“In terms of Pakistan's positive international image, the visit has been an unmitigated success,” said Rifat Hussain, analyst and a former professor at Quaid-i-Azam University in Islamabad, though he said there had been some complaints from Pakistanis about the huge security operation around the trip.
In what was reportedly her first-ever television news interview, Duchess Kate told CNN that the couple's visit to Pakistan had been "fantastic".
Speaking to the broadcaster while visiting the SOS Children's Village in Lahore on Thursday, Kate said the five-day official trip had allowed them to see a lot of the country.
"It was amazing seeing some of the geography yesterday, but then to see some of the community activities today has been really special," the duchess said, with Prince William standing by her side.
"William and I really wanted to come and see an SOS Children's Village like this," Kate said of the orphanage. "There's so many vulnerable women here but they've really used their positivity and the support that the Village here provides them ... to support and protect the next generation of children in their care and give them the best possible start to their future lives."
The duke and duchess arrived in Islamabad for their maiden visit to Pakistan on Monday night. Their second day was a busy one, which started with a visit to a girl's college in the capital and then Margalla Hills, where they attended an event regarding environmental protection. The couple was hosted by President Arif Alvi and Prime Minister Imran Khan at the Aiwan-i-Sadr and Prime Minister House, respectively.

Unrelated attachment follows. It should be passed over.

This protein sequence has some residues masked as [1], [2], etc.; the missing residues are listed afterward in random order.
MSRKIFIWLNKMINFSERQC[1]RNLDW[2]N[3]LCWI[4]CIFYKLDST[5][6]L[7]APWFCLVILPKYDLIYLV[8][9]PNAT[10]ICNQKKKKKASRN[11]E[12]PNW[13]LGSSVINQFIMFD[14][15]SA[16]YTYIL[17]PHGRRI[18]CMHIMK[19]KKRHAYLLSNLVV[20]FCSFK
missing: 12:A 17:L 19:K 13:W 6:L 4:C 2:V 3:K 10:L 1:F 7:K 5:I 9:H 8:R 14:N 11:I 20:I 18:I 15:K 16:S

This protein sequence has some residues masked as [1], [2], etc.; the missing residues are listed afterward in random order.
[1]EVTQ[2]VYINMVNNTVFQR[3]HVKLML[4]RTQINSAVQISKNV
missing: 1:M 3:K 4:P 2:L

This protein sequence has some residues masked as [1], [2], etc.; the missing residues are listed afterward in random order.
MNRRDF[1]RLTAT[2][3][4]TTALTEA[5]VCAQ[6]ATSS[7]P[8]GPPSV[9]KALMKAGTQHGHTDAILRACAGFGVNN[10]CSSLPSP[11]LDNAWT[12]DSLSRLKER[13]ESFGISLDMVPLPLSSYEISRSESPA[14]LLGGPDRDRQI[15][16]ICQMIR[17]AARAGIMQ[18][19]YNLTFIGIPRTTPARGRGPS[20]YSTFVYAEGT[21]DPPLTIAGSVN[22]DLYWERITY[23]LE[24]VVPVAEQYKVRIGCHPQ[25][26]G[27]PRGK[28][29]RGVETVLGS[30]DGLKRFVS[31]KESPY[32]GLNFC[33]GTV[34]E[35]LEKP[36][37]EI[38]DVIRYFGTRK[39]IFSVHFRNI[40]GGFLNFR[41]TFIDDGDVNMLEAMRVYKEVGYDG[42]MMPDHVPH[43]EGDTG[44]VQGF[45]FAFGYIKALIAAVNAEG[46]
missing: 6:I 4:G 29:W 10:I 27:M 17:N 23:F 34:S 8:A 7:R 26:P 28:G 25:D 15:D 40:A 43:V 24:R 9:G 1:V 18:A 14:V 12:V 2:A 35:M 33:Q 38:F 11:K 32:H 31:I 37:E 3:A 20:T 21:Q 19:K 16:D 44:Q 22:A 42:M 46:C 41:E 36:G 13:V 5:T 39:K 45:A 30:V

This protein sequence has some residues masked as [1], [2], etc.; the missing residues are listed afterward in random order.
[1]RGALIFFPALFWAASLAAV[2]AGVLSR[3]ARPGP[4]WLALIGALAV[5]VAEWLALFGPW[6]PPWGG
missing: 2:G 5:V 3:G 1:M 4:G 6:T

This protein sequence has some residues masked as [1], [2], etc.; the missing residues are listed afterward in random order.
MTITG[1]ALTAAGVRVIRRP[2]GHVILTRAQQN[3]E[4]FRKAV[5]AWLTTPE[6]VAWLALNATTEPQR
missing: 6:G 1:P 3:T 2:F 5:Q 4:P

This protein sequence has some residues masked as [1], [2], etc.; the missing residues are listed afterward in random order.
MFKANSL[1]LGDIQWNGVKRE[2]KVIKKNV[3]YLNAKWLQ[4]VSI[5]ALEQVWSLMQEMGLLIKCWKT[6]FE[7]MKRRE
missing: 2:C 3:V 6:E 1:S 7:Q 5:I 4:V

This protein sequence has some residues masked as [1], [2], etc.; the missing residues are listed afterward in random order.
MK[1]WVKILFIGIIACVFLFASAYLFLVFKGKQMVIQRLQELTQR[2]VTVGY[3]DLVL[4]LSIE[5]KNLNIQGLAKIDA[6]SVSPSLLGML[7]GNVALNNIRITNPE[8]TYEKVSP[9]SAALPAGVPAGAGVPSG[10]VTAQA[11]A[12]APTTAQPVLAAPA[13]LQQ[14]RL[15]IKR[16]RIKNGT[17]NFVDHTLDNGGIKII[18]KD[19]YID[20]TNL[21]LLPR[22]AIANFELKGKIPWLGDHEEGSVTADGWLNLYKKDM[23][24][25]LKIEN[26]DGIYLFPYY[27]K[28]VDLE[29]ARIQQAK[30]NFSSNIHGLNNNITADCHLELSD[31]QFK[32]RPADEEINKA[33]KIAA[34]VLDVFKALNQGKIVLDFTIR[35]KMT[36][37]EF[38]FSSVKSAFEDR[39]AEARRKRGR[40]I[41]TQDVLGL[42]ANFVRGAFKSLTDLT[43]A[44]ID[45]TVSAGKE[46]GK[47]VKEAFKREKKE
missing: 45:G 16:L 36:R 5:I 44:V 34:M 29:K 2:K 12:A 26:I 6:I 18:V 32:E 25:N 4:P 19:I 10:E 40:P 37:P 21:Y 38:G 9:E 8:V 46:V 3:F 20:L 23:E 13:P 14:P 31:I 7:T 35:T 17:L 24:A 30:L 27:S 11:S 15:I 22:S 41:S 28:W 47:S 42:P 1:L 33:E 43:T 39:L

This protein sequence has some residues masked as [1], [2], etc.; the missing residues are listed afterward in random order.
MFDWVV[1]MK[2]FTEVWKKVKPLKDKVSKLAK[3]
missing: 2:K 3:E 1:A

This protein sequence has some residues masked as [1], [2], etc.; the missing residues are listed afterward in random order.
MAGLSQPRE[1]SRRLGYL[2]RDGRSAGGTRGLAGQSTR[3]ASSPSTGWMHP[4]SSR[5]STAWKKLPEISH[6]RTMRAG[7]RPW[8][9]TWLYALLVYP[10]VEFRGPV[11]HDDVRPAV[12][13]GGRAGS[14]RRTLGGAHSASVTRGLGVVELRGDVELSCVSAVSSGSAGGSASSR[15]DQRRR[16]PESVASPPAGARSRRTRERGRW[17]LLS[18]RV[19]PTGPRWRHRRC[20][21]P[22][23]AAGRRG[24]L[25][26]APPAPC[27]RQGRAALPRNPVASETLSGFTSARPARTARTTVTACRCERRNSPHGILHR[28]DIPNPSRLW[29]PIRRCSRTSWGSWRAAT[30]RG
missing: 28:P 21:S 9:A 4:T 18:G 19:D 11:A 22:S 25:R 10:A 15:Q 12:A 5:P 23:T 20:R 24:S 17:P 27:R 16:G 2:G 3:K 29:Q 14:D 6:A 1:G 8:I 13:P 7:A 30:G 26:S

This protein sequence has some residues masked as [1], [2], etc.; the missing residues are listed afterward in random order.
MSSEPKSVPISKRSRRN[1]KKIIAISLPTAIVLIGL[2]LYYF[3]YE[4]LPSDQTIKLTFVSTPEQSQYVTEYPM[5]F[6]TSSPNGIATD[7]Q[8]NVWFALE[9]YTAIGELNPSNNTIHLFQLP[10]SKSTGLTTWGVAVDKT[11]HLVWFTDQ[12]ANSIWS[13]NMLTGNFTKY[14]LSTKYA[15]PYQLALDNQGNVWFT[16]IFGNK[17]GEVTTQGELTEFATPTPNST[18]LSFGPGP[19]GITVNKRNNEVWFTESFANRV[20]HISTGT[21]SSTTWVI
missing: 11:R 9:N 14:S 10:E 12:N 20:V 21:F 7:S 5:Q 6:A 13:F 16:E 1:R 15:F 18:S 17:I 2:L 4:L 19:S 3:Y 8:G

In the evening, they attended a star-studded reception, hosted by British High Commissioner to Pakistan Thomas Drew, at the National Monument where William, in his first official address, paid tribute to all the people who "endured sacrifice and helped build Pakistan to the country it is today".
On the third day of their trip, the royals paid a visit to Chitral district to observe the effect of climate change in the region.
During the visit, the couple flew to the Baroghil Valley National Park in the extreme north and the Bumburate Valley in the south where they mingled with the Kalasha community.
Upon reaching the Bumburate Valley, the couple was given a red-carpet reception by the Kalasha community — led by MPA Wazir Zada — from where they drove to a number of sites devastated by flash floods in 2015. The royal couple was told about the causes of the natural disasters in the region.
On Thursday, they arrived in Lahore where they were welcomed by Punjab Chief Minister Usman Buzdar and Governor Chaudhry Sarwar.
They later visited the SOS Children's Village, where they took part in a storytelling session and interacted with the staff and children. Kate also delivered a short address at a birthday party held for three children at the centre and wished the kids 'happy birthday' in Urdu.
Afterwards, the duke and duchess went to the National Cricket Academy where both of them tried their hand at batting.
William and Kate also toured the iconic Badshahi Mosque and later joined a discussion on interfaith harmony with religious leaders. The royal couple then visited the Shaukat Khanum Memorial Cancer Hospital and Research Centre, where they were welcomed by the hospital's CEO Dr Faisal Sultan and other senior officials.
At the hospital, they met children suffering from cancer and also visited the department hosting the hospital's radiation machine.